I had no choice but to listen to my body and focus on getting better.
On the Up
Knowing you’re going to bring life into the world is a pretty massive reality check.
I didn’t want to be the kind of parent who misses their child’s upbringing because they were working all the time – or staring into a screen constantly – so this gave me the clarity I needed to let go of my business.
Whilst it had been a passion of mine, it was also the main source of stress and anxiety in my life, as well as being incredibly time-consuming.
I was also naturally starting to think more about the things get that really mattered to me – not the list of accolades or achievements, but family, creativity and adventure.
My recovery was not in any way linear. I’d have good weeks and bad months. An overseas holiday bought up some uncomfortable (and inconvenient) feelings but I had no choice but to surrender to the process and let it all unfurl.
Some people may be reading this thinking that Burnout is not a real condition, or that it’s just extreme tiredness.
It so much more than that.
There’s a huge psychological component that doesn’t get spoken about a lot. Perfectionism plays a huge role, as does ‘people pleasing’ – both of which played a part in mine.
A lot of it can be ego driven too – wanting to achieve something because you think it’s what you should want out of life. Then when you work your arse off and make sacrifices to get it you crash and burn when you don’t get the satisfaction you crave.
It’s also the letting go of dreams, of an imagined future and parts of your identity. My identity was so wrapped up in being a successful, ambitious businessperson that when that part of my life fell away so did my self-esteem.
I realised you need time to shed your old skin and must be patient in waiting for the new one to grow…often leaving you out in the cold in the meantime. And it will grow, with time. This skin is much tougher than the one you had before but it can take some getting used to.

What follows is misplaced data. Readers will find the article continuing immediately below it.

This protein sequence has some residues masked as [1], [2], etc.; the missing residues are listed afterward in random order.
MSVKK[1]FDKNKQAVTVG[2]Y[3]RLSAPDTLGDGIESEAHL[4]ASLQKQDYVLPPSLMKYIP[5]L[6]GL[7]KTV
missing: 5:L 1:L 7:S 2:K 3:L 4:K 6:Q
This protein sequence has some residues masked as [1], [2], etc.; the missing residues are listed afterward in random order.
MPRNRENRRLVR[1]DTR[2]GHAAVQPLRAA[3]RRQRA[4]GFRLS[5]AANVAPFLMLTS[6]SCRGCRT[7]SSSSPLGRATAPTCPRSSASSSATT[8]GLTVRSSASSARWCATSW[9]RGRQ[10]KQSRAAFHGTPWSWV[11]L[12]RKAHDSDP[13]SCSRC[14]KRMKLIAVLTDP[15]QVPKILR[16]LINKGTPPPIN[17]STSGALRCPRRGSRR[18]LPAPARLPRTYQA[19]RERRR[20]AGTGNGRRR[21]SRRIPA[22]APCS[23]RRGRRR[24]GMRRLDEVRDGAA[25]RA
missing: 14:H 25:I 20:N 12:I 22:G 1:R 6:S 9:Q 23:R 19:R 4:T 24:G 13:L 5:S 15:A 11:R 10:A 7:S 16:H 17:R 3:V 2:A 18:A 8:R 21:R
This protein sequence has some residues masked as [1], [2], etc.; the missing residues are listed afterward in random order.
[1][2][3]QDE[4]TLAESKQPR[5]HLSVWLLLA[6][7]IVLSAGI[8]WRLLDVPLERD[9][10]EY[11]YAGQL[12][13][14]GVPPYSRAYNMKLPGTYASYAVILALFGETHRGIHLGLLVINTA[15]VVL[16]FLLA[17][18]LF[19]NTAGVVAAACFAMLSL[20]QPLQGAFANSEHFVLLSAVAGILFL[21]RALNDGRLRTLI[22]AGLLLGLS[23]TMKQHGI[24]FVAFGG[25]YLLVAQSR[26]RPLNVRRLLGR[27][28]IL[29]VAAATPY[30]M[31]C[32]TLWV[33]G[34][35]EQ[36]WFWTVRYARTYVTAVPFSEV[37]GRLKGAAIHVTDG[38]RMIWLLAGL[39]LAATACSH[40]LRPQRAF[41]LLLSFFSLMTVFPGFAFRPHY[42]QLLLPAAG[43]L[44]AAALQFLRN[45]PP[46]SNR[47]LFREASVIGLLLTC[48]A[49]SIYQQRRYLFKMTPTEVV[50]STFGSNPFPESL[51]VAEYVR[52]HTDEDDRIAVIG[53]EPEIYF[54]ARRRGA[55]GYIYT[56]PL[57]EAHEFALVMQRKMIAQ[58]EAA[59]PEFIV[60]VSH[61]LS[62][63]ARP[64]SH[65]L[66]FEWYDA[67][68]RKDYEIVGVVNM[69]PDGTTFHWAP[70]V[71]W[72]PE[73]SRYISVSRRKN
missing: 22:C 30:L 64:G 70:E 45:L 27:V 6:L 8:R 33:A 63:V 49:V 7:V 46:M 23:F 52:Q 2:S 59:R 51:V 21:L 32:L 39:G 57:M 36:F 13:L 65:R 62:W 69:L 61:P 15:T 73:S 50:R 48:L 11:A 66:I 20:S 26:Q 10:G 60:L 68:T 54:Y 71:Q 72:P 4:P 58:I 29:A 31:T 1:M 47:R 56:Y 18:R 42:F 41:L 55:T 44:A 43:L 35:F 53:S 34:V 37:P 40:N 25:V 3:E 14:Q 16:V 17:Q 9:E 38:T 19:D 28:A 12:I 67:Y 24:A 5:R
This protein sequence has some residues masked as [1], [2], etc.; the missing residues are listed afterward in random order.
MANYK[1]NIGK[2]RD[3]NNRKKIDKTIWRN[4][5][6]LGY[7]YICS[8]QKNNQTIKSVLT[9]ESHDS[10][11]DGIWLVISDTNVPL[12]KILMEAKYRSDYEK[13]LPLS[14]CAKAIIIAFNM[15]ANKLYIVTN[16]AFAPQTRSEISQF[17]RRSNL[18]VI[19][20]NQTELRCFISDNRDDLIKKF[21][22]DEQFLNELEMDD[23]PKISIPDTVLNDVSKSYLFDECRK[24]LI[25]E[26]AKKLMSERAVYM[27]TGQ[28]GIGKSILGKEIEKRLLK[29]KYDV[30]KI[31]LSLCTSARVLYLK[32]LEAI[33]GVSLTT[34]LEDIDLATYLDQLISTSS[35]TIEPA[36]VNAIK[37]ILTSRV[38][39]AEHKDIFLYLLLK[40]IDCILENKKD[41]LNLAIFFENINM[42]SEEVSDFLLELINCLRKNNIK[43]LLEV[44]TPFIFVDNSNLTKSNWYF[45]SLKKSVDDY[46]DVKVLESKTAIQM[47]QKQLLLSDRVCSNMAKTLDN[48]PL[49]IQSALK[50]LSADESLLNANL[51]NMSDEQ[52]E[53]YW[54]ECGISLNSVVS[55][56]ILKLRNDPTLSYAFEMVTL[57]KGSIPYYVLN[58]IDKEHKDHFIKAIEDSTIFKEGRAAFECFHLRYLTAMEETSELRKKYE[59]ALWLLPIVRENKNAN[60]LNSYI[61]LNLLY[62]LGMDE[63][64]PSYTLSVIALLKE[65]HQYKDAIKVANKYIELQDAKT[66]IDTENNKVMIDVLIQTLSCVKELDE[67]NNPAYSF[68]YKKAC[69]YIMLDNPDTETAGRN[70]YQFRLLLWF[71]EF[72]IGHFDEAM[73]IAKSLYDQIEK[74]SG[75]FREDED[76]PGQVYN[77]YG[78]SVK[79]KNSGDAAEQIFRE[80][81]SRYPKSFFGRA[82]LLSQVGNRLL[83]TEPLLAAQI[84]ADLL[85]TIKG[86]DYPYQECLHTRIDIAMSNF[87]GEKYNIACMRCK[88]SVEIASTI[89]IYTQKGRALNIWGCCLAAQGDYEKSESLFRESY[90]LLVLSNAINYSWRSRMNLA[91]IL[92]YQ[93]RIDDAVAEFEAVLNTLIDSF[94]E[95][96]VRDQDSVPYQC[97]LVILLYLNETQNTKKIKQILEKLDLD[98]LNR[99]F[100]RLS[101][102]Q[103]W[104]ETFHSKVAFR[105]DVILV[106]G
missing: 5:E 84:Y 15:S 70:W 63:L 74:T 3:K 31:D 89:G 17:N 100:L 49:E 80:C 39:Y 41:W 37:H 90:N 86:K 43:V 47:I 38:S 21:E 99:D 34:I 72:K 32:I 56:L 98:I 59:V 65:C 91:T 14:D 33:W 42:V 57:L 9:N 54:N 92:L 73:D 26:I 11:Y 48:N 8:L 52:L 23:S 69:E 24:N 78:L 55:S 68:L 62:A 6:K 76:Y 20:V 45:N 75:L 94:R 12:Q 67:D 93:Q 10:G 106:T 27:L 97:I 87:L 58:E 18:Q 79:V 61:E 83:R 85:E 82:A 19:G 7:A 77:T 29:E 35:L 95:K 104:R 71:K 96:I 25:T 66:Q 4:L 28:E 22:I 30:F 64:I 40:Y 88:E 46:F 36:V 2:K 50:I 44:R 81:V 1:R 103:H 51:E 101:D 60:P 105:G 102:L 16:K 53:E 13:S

Accepting the regret and forgiving yourself takes time too. Thankfully I’d not hurt anyone else in the process of burning out but it could have been much worse and I’m so thankful it wasn’t.
There’s embarrassment and shame too – that you have been perceived to have failed in some way or let people down. But you soon realise that everyone else is focused on what they are doing and most people just want you to be happy. They don’t care about anything else, especially not your long list of achievements.
This aspect was incredibly real for me. I hate giving up or failing but over time I realised that I’d actually grown more than I ever had in my life, which could hardly be considered a failure.
You just have to reframe, digest and let time do its thing. It certainly did for me.
So that was then.
Nowadays, life is good. I did a lot of work trying to understand how I got to this point and to ensure I don’t steer myself down that path again.
Figuring out my Why has played a big part of my current happiness and clarity, and helped me understand and be more comfortable with why the past didn’t work out as I’d planned.
I no longer have 1,000 things on my to-do list, and rather choose to focus on doing a couple of things well. And I feel much more fulfilled and happy than I ever have.
No doubt life brings with it its ups and downs but for now, I remember where I’ve come from and am choosing the more relaxed, slow path.
To quote the prolific Ferris Bueller, life moves pretty fast. If you don’t stop and look around once in a while, you might miss it.
I think this might just be my new slogan.